Tired as I always seem to feel, I lay on my bed and try to enjoy social media, like anyone of you would. Not as if it is a job I have to do. I start scrolling on my Instagram, although I had no intention to. Just to see who’s bragging on Instagram?

Are you Bragging on Instagram?

I know from a few dozen posts who is on holiday and where, and how they are spending their days there, who lost weight and who got fat, who is single and who isn’t, who bought a car, new running shoes, finished a marathon or got married.

I should be happy for them, right?

Well, I’m not.

I realized it made me feel insecure, depressed, stressed out and overall, feeling worthless.

Damn you Instagram, because you made people addicted to you and now they are into such a deep relationship with you, they don’t even dare to live for more than a couple of hours and not telling everything about how they spent their time.

I’m not happy, nor do I enjoy the time spent staring at my screen. I am jealous. I envy every breath of air from those foreign lands, each sun ray that didn’t touch my skin. Damn you Instagram!

It’s not about the oversharing. It’s over bragging, about everything.

The thin line between sharing and bragging (or should I call it Insta-bragging?)

I once heard this “If you are using an online service for free, then you are the product being sold”.

Damn it, each time I realise I’m spending my life on social media, not being paid for it, I feel like a product.

I spend more time to check my Twitter, Facebook, Instagram, Pages, etc., than I use to talk to real people, in real life. People I know. But I never seem to forget to snap something for “my story/day”, for people I haven’t talk in years maybe.

And then I remember that most people are the same. The same as I am, wanting to share and having not so many people to share it with.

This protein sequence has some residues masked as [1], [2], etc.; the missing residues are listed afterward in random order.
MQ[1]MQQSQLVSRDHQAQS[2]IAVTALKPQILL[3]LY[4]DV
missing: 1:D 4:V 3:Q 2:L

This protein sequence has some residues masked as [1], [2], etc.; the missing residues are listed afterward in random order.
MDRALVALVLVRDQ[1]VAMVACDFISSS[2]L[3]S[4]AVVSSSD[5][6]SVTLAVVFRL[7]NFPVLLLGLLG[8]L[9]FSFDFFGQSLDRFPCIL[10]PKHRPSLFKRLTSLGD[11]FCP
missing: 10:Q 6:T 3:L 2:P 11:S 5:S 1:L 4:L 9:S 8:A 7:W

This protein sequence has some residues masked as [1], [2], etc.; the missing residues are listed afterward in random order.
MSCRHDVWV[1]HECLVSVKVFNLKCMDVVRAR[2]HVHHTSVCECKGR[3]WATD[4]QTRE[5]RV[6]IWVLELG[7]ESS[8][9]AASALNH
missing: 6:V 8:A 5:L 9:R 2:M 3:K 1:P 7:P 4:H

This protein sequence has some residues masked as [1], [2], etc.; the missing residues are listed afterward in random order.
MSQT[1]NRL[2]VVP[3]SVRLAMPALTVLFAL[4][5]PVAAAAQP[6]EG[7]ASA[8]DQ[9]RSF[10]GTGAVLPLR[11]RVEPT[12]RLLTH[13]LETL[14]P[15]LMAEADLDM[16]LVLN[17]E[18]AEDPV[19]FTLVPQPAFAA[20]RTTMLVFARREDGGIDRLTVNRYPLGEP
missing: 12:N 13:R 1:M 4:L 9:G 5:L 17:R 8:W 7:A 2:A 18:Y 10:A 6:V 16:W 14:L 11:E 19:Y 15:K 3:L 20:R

That’s because people are made to share with others.

Sharing experiences is one of the most basic needs of ours.

Now, bragging is a thing we all adore doing, but nobody ever admits to doing it. Yes, that random pic in an exotic country is bragging. Or a mirror selfie. Or your new boyfriend. I did it, probably will do it again. The question is why?

Firstly, it is the need to share. I get that. But for me, I feel that delivering too much leads to bragging. Probably because I used to be too much into sharing, made me now more protective of my personal life.

Secondly, because we grew to be so lonely in our lives, we have not so many people to share things with, in real life.

So we reach out into the unknown. Sharing it with anyone who is willing to pay for it with their time. If this isn’t desperate, I don’t know what is.

Maybe it’s not bragging, but it’s a cry for help.

Damn you Instagram. A love and hate relationship.

It’s not just you, or me, it’s everyone. Growing up, being told we are “special”, that we can be anything we want, get everything we wish for. Took our degrees, and realized it was all bullshit. Hello, “heaven”.

This is not a generation of patience.

Everything needs to happen in an instant, or we don’t want it. Because we need instant enjoyment, when we want it, and how we want it.

People can’t be like that. People are not instant. Computers are. Instagram is.

Post a pic and see how your likes instantly grow, as well as your dopamine levels. Whoever determines which addictions are legal and which are not, is an idiot.

We have a more intimate relationship with our Instagram, than with probably any human being. Ok, probably I’m taking this too far. Some prefer to swipe left or right. But in some moments, I think it’s true.